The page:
lawyer, attorney, counselor and advocate

Discussion in 'Legal Terminology' started by Cyberia, Mar 23, 2011.

  1. Cyberia

    Cyberia Senior Member

    Mexico and Montrèal
    Mexican Spanish
    Hi, everyone!
    While reading a book about subjects like people's rights, entitlement programs and a vast array of mass-based assistence programs, either by focalized outreach or by creating new entitlements, I've come to realize some doubts regarding the misunderstanding of various legal-related issues, namely the differences between lawyer, attorney, counselor and advocate. Actually, I found a nice thread on WR named "advocacy", but I'm still trying to settle all this score in order to use them words accurately:

    Lawyer- referes to the career and its practicants overall
    Attorney- it's someone legally representing any cause or that of the accusant
    Counselor- someone who gives counsels or joins up either side in a lawsuit
    Advocate- the person who defends the accused one's cause.

    I guess most differences are related to the rol each one is taking before a judge, is it right?

    I have no studies on this discipline, so this post might sound too blunt or even simplistic, I hope it doesn't disturb anyone at all.
    Thank you!
  2. k-in-sc

    k-in-sc Senior Member

    In my experience:
    ''Attorney'' technically is a legal representative, as you say, but often is used interchangeably with ''lawyer.''
    "Counselor'' is mostly a term of address for an attorney in court.
    ''Advocate" is not necessarily a legal term. It means an active supporter or defender, usually of a cause or idea, not a person.
  3. spinach New Member

    California, USA
    I agree with k-in-sc.

    Both "Attorney" and "Lawyer" refer to licensed practitioners of law. They are often used interchangeably. "Attorney", in my opinion, is a slightly more formal term than "Lawyer".

    "Counselor" is a term often used in court for an attorney or legal representative. It is very formal. Be aware, however, that a "Counselor" in a non-legal context can also simply refer to someone who gives advice to another.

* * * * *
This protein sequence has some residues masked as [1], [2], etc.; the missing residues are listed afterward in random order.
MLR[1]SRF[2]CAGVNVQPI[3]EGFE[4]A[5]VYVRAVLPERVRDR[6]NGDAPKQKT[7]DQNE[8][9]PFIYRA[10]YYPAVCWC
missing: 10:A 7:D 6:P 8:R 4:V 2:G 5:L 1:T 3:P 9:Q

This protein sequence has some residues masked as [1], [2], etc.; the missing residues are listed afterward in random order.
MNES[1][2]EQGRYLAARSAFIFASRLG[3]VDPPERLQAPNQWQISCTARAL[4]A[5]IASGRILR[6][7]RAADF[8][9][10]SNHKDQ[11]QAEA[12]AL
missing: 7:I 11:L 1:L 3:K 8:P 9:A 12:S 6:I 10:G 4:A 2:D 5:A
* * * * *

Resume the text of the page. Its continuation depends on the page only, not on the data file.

"Advocate" is not necessarily a legal term, but you often hear people call themselves "legal advocates". Someone who is a legal advocate is usually an attorney/lawyer, but again, not necessarily. Like k-in-sc said, advocates tend to refer to people who defend a cause or community of people.
  4. Bigote Blanco Senior Member

    k in sc,

    An "attorney at law" is one who has successfully pased the bar exam and can legally represent a client and provide legal advice.
    A "victims advocate" in the criminal justice system typically represents and actively supports a person through legal proceedings. An "environmental advocate, supports or defends the cause or idea. So, "advocate' needs context support in the form of a descriptive adjective.
    Counselor- also depends on context. A county counselor may have no knowledge or training in legal matters, by is referred to as "Councelor."
    The lawyer I hire to lead my legal matters, in or out of court, is not only my lawyer and my attorney, but also my Chief Counsel and preferred Counselor. I believe they are all quite interchangable depending on context.
  5. k-in-sc

    k-in-sc Senior Member

    What's a "county counselor"? Do you mean "county councillor," a member of a county council, a councilman or councilwoman? That has nothing to do with the law (although a lot of them are lawyers).
    You would not be likely to refer to your chief counsel as "Counselor," although the judge or the lawyer for the other side would address him or her that way. It's more of a courtroom term, like "Your Honor" for the judge.